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Mom is 99. We live 2000 miles apart. The assisted living is not very helpful. There's always an argument about taking out the garbage or washing her hair or her clothes...every week it's something new. Mom's quality of life is zero. She is in constant pain, deaf, and doesn't see well. Her legs are useless so she drags herself every where. It's really horrifying to be part of this. I am the only child.

What constitutes “Assisted Living” in your mom’s state? It sounds as though she really requires a higher level of care than her present residence provides.

My LO is in the memory care area of a very good LA, and there is a tiered set up providing progressively increasing levels of care as needs emerge.

Do you have any possible connections in her area whom you could employ to provide surveillance over her circumstances and loop mom’s needs to you, especially concerning her day to day care?

Prayer? I pray. What I forget sometimes, is “Let go, and Let God”. If YOU are doing the VERY BEST YOU CAN, whether from a distance or next door, in Covid World, that may be all you can do.

I deeply appreciate your intention of doing the best for her that you can. I’m linked in a situation in which my LO has 2 POAs, one of whom lives over 1,000 miles away.

Until Covid I was able to provide companionship and oversight, and of course for the time being, that’s not presently possible.

The other POA writes a check once a month and calls and complains about what I do (“due diligence”-LOL).

I think it would be helpful for you to pursue to possibility of a “visitor”, ideally one who could “drop by” at different times during the day to see what’s happening in your mom’s residence.

I’m assuming that you’ve gone over your mom’s contract with her residence, to be sure that she receives ALL the services she’s paying for. Times are unquestionably strained, and things that WERE done and should be done are lost in the Covid struggles, but there should be some parts of her contract (laundry for example) that should be absolute baselines.

I know my few ideas aren’t much help. Hoping some others can do better for you.
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Reply to AnnReid
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I agree with AnnReid that your mom seems to need a higher level of care. I too am an only child. I manage care for 4 people, ages 85, 91, 98 and 101. Two are local to me and 2 are in FL while I'm in MN. My point in telling you this is that you will need to make some decisions based on what you want the outcome to be. It is not easy to manage care when thousands of miles away, especially when the care is not enough. If I were in your situation I'd work to move my mom into LTC very near where I live. Yes, easier said than done, but once done, it will be easier to manage. You won't have to provide more hands-on care but you will be better able to work in her best interests when she's near you. It won't be less emotionally challenging, but I don't see the downside of moving her. Not sure if you are durable PoA for your mom and what her cognitive levels really are at this point. She may be totally resistant, in which case you can employ a "therapeutic fib" to get her moved. If finances are an issue you can apply for Medicaid for her. If she doesn't have a lot of assets, the app isn't that hard to complete but you will access to basic info like her bank account and what assets she does have. Being an only child in this situation is hard in many ways but at least you get to call all the shots, unlike people who are constantly at battle with siblings over control. All you can do is the best you can. May you gain peace in your heart as you make decisions and work towards the outcome you think best.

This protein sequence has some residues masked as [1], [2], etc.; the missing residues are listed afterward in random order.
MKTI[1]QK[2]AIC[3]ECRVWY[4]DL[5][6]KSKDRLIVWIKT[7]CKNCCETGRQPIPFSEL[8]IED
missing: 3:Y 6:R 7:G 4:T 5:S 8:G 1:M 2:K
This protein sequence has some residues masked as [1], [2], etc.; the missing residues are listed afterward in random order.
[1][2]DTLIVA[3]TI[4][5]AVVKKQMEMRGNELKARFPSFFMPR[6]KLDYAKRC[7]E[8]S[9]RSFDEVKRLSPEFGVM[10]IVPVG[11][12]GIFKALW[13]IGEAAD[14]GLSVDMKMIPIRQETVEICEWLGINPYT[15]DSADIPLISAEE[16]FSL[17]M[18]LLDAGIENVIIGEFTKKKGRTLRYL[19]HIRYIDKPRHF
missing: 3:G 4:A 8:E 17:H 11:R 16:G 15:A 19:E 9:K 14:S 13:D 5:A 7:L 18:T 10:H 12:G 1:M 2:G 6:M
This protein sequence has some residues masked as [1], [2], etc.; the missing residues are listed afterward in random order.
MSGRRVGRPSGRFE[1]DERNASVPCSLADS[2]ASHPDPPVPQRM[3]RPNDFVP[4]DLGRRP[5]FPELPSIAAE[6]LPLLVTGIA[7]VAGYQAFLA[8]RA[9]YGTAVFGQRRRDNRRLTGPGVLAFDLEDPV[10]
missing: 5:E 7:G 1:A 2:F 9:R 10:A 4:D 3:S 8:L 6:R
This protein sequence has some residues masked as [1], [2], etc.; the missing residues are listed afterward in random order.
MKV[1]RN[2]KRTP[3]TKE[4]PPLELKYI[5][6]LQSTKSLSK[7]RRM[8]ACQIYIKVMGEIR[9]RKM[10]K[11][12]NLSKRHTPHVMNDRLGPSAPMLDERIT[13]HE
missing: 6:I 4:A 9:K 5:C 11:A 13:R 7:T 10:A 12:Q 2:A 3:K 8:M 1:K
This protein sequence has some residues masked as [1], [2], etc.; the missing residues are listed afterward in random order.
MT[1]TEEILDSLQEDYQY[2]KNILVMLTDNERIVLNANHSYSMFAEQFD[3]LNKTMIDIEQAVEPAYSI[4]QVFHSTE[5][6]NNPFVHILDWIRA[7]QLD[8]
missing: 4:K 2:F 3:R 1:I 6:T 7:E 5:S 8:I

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Reply to Geaton777
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Well first I must say(being a Christian), that God is the only one to pray to, not only in our times of need, but every day. Secondly I will suggest putting mom under Hospice care, where she will have more eyes on her, and they can help get her out of the pain she's in. At her age, I'm sure she won't have any problems qualifying for their care. A nurse will come out at least once a week to check her vitals, and an aide will come at least twice a week, to bathe her and wash her hair.(you have to request her hair to be washed) They will report to you, any neglect they might see while there, and if they feel a higher level of care is needed. And it might just give you more peace of mind. Wishing you the best.
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Reply to funkygrandma59
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Assisted Livings (ALs) offer just that..... an "assist" to residents with the activities of daily living (ADLs). If she can't walk, not sure why a wheelchair has not been prescribed for her but that you can discuss with her MD. Als are simply not staffed to deliver a higher level of care which, by your description, your Mom definitely needs. Please look into getting her hospice which will provide extra "eyes" and care for her as has been suggested. If that for some reason doesn't work and funds are not an issue and she doesn't not need skilled nursing care, perhaps consider hiring outside help to help with the hair care, bathing, whatever.